Vladimir Nabokov

NABOKV-L post 0024791, Mon, 11 Nov 2013 19:41:36 -0200

Re: Pushkin, Vengerov, Chekhov & chess in ADA
A. Sklyarenko: [ ] "I suspect it was something about A. P. Chekhov's (not Vengerov's) death that made Nabokov give Vengerov that almost improbably long life.
In a letter of January 20, 1899, to his brother Ivan Pavlovich Chekhov speaks of his negotiations with the publisher Adolf Marx and mentions a telegram he sent Marx promising him to live not more than eighty years[ ] According to Sergeenko, Marx took Chekhov's words in his telegram at face value and the deal nearly collapsed"

Jansy Mello: The informations you bring up are always fascinating. There's a little item, related to Chekhov's promise to his publisher, that might be worthwhile to remember. It concerns an author who is often mentioned in ADA and who "mortgaged his tomb" (his autobiography) to earn his living. I mean Francois-Rene Chateaubriand. There's not a lot about his original publisher's qualms to be found on Wikipedia.* [ His memoirs not only encompassed 42 volumes but they also took him more than thirty years to complete - and he collected advance payments on them at different occasions] A more detailed, albeit informal, report can be read in "The Love Affair as a Work of Art" by Dan Hofstadter (already mentioned in the VN-L sometime in the past). This story might help one to understand why Marx could take Chekhov's words to the letter...

*- extracted from Wikipedia: Francois-Rene de Chateaubriand (Wikipedia, the free encyclopedia): Francois-Rene, vicomte de Chateaubriand (4 September 1768 – 4 July 1848) was a French writer, politician, diplomat and historian. He is considered the founder of Romanticism in French literature. Descended from an old aristocratic family from Brittany [ ] It is his autobiography Memoires d'outre-tombe ("Memoirs from Beyond the Grave'", published posthumously 1848–1850), however, that is nowadays generally considered his most accomplished work.[ ]Born in Saint-Malo, the last of ten children, Chateaubriand grew up in his family's castle in Combourg, Brittany. His father, Rene de Chateaubriand (1718–86), was a former sea captain turned ship owner and slave trader [ ] Chateaubriand grew up in an atmosphere of gloomy solitude, only broken by long walks in the Breton countryside and an intense friendship with his sister Lucile.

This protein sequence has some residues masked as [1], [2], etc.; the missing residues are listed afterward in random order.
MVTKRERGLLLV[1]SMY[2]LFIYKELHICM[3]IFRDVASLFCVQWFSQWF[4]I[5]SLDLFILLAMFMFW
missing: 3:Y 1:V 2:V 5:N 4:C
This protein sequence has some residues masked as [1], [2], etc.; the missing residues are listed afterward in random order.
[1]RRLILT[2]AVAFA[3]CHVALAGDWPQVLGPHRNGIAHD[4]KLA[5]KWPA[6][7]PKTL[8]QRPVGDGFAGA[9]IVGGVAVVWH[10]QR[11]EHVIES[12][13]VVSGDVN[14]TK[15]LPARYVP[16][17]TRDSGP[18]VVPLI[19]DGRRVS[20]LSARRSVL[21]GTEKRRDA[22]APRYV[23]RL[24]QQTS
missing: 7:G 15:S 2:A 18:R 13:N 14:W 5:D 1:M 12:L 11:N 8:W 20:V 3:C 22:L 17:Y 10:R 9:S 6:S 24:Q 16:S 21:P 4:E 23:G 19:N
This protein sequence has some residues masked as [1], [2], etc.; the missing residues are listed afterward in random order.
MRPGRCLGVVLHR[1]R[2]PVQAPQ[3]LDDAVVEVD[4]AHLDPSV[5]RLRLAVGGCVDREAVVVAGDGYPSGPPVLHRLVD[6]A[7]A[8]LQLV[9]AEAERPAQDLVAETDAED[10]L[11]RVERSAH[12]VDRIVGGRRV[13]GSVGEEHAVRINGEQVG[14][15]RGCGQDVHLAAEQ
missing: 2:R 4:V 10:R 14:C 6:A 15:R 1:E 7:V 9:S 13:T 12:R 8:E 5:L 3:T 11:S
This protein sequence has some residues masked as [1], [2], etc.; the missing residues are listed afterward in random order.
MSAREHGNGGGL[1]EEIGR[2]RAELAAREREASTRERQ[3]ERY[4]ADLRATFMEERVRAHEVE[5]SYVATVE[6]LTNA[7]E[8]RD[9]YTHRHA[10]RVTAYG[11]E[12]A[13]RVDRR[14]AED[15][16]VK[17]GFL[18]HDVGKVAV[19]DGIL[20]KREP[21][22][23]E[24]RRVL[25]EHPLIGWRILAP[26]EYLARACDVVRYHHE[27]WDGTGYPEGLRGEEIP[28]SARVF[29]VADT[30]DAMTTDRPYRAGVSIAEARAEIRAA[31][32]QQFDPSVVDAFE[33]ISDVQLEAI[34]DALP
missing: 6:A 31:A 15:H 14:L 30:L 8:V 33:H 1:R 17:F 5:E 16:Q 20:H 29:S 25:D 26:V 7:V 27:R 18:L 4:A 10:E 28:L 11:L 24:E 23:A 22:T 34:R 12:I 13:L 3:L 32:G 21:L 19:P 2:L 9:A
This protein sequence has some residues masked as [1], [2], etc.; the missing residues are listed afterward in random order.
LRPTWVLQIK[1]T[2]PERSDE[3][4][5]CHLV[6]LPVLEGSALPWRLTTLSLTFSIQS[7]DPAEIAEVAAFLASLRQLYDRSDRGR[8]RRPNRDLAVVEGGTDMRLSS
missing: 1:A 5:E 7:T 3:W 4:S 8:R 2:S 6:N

Memoires d'Outre-Tombe - literally "Memoirs from Beyond the Grave" - is an autobiography in 42 volumes by Francois-Rene de Chateaubriand, published posthumously in 1848 [ ] The work abounds in instances of the poetic prose at which Chateaubriand excelled. On the other hand, the melancholy of the autobiography helped establish Chateaubriand as the idol of the young French Romantics[ ] Chateaubriand made the decision to write his memoirs in Rome at the close of 1803; nevertheless, he did not begin writing them until 1809, and even then found his progress slowed by numerous other projects. In 1817 he returned to the memoirs[ ]did not reach completion until 1826. At this point, he intended to entitle the book Memories of My Life.In 1830, however, Chateaubriand decided to change the scope of the work, revising the title to Memoires d'Outre-Tombe, making a thorough revision of the original text, and writing several new volumes. He divided his life before 1830 into three periods: soldier and traveler, novelist, and statesman [ ] After fragmented public readings of his work in salons, in 1836 Chateaubriand yielded the rights to his work to a society that published it until his death, paying him accordingly. Having obtained this economic stability, he completed the work with a fourth set of volumes. In 1841 he wrote an ample conclusion. Chateaubriand had originally intended to have the work published at least fifty years after his death, but his financial troubles forced him, in his words, "to mortgage his tomb."

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